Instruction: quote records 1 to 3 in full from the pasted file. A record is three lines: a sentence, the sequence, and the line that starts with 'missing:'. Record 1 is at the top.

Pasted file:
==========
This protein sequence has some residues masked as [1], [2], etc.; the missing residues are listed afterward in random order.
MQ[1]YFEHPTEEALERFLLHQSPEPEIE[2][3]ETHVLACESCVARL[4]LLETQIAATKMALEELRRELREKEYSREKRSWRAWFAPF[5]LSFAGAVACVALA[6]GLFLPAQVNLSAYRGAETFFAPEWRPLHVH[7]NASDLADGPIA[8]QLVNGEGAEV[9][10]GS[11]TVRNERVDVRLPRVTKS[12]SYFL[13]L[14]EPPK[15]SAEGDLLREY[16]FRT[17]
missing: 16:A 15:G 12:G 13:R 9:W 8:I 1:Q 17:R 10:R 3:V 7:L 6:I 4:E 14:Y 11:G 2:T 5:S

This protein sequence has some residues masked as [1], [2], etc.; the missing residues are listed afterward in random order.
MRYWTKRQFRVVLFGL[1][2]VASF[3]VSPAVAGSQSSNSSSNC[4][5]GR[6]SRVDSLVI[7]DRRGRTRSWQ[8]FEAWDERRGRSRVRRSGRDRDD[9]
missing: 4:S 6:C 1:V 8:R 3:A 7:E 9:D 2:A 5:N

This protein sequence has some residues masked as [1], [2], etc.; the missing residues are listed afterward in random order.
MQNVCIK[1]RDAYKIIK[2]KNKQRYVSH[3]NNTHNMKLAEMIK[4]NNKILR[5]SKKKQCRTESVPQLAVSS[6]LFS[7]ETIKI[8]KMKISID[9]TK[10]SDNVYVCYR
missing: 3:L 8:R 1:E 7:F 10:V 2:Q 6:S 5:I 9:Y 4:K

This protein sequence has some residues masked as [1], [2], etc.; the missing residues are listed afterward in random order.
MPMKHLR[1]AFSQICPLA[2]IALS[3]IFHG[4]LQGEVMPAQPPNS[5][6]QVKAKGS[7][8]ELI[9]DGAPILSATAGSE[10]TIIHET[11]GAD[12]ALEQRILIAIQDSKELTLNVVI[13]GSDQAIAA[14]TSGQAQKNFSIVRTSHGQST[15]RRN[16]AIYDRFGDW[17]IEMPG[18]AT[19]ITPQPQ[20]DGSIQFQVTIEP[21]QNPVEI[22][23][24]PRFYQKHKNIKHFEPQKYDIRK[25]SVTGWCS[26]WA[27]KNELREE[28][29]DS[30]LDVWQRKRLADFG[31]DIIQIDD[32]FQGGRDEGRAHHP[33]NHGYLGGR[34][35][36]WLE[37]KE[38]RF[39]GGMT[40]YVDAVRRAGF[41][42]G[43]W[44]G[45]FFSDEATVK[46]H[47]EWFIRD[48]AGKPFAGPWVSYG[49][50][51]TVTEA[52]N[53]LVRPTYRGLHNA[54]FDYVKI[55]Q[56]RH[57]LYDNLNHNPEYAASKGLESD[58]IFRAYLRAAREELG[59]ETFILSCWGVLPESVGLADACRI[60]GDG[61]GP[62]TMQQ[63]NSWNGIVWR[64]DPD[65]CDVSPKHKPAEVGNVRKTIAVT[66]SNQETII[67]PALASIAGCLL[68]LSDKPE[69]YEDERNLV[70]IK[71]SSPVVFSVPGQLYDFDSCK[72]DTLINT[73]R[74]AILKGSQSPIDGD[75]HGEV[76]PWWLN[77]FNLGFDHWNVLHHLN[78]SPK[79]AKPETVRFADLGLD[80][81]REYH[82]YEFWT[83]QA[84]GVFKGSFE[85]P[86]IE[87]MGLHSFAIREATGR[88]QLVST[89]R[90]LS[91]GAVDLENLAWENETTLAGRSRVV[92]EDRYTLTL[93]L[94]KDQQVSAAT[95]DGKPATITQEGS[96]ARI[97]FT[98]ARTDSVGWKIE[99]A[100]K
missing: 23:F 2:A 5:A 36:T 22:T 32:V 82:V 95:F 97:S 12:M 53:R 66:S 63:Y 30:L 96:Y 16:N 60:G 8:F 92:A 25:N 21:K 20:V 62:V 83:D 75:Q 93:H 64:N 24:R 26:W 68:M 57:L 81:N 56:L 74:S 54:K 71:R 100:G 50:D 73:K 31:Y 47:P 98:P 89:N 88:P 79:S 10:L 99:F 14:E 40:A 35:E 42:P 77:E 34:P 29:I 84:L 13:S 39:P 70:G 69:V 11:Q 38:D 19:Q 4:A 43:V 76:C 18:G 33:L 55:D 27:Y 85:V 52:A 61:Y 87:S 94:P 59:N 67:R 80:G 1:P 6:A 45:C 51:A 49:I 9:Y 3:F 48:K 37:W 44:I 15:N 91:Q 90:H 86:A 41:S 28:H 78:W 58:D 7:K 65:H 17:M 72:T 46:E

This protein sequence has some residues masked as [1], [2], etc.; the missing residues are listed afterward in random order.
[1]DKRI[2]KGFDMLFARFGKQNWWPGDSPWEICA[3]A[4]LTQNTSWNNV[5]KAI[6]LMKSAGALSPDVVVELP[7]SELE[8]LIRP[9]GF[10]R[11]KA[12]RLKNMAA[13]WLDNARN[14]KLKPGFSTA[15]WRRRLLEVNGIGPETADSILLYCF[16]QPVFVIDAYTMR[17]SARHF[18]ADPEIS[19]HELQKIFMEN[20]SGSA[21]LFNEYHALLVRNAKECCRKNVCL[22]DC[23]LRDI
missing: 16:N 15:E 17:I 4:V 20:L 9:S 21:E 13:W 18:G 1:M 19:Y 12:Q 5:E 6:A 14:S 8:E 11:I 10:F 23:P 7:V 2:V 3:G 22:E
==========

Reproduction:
This protein sequence has some residues masked as [1], [2], etc.; the missing residues are listed afterward in random order.
MQ[1]YFEHPTEEALERFLLHQSPEPEIE[2][3]ETHVLACESCVARL[4]LLETQIAATKMALEELRRELREKEYSREKRSWRAWFAPF[5]LSFAGAVACVALA[6]GLFLPAQVNLSAYRGAETFFAPEWRPLHVH[7]NASDLADGPIA[8]QLVNGEGAEV[9][10]GS[11]TVRNERVDVRLPRVTKS[12]SYFL[13]L[14]EPPK[15]SAEGDLLREY[16]FRT[17]
missing: 16:A 15:G 12:G 13:R 9:W 8:I 1:Q 17:R 10:R 3:V 7:L 6:I 4:E 14:Y 11:G 2:T 5:S

This protein sequence has some residues masked as [1], [2], etc.; the missing residues are listed afterward in random order.
MRYWTKRQFRVVLFGL[1][2]VASF[3]VSPAVAGSQSSNSSSNC[4][5]GR[6]SRVDSLVI[7]DRRGRTRSWQ[8]FEAWDERRGRSRVRRSGRDRDD[9]
missing: 4:S 6:C 1:V 8:R 3:A 7:E 9:D 2:A 5:N

This protein sequence has some residues masked as [1], [2], etc.; the missing residues are listed afterward in random order.
MQNVCIK[1]RDAYKIIK[2]KNKQRYVSH[3]NNTHNMKLAEMIK[4]NNKILR[5]SKKKQCRTESVPQLAVSS[6]LFS[7]ETIKI[8]KMKISID[9]TK[10]SDNVYVCYR
missing: 3:L 8:R 1:E 7:F 10:V 2:Q 6:S 5:I 9:Y 4:K